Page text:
Now, I don’t want to leave on a sour note so here are the glimmers of hope I promised. New data has revealed that the number of people living in extreme poverty has reduced by 1.29 billion since 1990. Europe has introduced a plan to become the first climate-neutral continent by 2050, the US swore in the most diverse Congress in the nation’s history with more women than ever before, and Iceland became the first country in the world to enforce equal pay. For more happy news, here are 99 more good news stories that you may not have heard about in 2019.

Tech geek

Let’s finish the year with some interesting tech developments too.

Starting with artificial intelligence and unmanned systems, there’s an interesting piece in Forbes on the Orca large unmanned underwater vehicle. Naval Technology has a piece on the US Navy’s ‘sea train’ program of unmanned surface vessels. Defense News highlights the political risks associated with investing in unmanned systems.

In space, we’ve seen some key steps towards fully reusable heavy-lift launch vehicles, with SpaceX testing the ‘Starhopper’ that will eventually lead to the ‘Starship Super Heavy’ fully reusable rocket, which is due to fly in 2021. New Zealand’s Rocket Labs, the US’s Blue Origin, and China’s i-Space are also embracing reusable rocket systems. Reusable launch systems will likely replace a significant portion of existing expendable ones in the 2020s.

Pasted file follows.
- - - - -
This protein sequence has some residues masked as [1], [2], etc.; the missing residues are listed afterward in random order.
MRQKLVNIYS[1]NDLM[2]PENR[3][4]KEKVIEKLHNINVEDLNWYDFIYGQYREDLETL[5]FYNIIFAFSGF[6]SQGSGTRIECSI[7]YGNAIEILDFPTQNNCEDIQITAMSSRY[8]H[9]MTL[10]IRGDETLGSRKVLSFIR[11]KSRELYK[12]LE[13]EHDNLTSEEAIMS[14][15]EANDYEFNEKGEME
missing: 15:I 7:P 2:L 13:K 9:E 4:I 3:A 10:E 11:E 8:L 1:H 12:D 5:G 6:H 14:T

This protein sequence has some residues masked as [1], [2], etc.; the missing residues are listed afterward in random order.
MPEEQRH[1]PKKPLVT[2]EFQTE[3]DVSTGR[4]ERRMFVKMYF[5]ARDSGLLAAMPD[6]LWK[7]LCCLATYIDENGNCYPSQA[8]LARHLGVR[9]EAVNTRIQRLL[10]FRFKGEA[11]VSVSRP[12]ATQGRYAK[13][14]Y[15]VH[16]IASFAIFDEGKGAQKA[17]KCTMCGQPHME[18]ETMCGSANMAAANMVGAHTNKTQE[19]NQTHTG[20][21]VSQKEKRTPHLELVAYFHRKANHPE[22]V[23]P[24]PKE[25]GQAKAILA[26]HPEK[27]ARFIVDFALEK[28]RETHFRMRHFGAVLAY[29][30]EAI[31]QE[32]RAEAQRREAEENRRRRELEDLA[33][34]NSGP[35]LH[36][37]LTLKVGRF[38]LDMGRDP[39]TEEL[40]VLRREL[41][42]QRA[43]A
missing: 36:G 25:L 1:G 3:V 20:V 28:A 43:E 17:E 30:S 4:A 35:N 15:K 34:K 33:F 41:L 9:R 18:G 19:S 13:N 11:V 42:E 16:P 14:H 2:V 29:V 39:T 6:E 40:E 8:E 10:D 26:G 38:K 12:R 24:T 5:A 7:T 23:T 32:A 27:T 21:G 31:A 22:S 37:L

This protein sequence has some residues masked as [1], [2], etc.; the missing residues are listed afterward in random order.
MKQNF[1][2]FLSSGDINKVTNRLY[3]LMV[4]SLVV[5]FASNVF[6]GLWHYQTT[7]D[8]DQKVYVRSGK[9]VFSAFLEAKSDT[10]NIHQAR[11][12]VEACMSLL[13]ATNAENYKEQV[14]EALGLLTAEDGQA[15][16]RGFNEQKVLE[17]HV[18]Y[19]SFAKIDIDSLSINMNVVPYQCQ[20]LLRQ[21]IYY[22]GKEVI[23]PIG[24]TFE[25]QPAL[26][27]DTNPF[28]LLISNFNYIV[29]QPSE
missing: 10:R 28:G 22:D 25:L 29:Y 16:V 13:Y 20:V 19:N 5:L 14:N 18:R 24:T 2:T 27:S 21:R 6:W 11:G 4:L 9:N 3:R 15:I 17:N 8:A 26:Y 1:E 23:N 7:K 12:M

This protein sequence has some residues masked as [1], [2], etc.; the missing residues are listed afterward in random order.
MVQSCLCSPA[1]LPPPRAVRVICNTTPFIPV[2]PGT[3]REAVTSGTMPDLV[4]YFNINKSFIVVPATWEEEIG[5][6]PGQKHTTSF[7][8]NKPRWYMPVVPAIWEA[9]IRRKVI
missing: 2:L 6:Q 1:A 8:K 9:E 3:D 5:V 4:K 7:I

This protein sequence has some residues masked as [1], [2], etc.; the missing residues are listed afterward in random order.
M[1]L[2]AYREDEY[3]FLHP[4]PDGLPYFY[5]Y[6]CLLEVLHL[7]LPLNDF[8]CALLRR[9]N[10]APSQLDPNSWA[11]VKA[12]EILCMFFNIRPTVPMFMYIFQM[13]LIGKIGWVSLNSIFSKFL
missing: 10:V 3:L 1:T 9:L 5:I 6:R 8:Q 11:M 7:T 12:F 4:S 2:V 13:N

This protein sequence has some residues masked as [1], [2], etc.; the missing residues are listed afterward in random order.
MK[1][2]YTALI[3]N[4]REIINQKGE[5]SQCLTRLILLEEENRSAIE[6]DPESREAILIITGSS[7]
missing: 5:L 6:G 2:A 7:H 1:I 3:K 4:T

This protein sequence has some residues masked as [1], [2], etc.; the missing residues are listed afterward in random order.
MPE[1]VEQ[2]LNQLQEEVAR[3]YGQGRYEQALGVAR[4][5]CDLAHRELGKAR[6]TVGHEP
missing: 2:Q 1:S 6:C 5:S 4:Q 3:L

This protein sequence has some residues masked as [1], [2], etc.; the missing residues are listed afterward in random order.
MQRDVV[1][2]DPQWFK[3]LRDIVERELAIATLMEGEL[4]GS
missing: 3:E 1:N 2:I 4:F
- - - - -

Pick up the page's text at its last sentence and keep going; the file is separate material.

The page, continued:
The US Space Force has been approved by Congress. It will be a sixth branch of the US military, and sit within the US Air Force, in the same way the US Marine Corps sits within the US Navy.

This was also the year of the unmanned wingman. In Australia, the ‘loyal wingman’ platform emerging from Boeing Australia’s ‘airpower teaming system’ was unveiled at the Australian International Airshow. Meanwhile, in the US, the XQ-58A Valkyrie is being tested.

As mentioned above, China has commissioned its first locally produced aircraft carrier, the Shandong, which will be based in Hainan. It may eventually carry a new fighter that will reportedly be based on the Shenyang FC-31.

Finally, some interesting images out of Tonopah Test Range Airport in the Nevada desert imply that something from the dark may have popped into the light.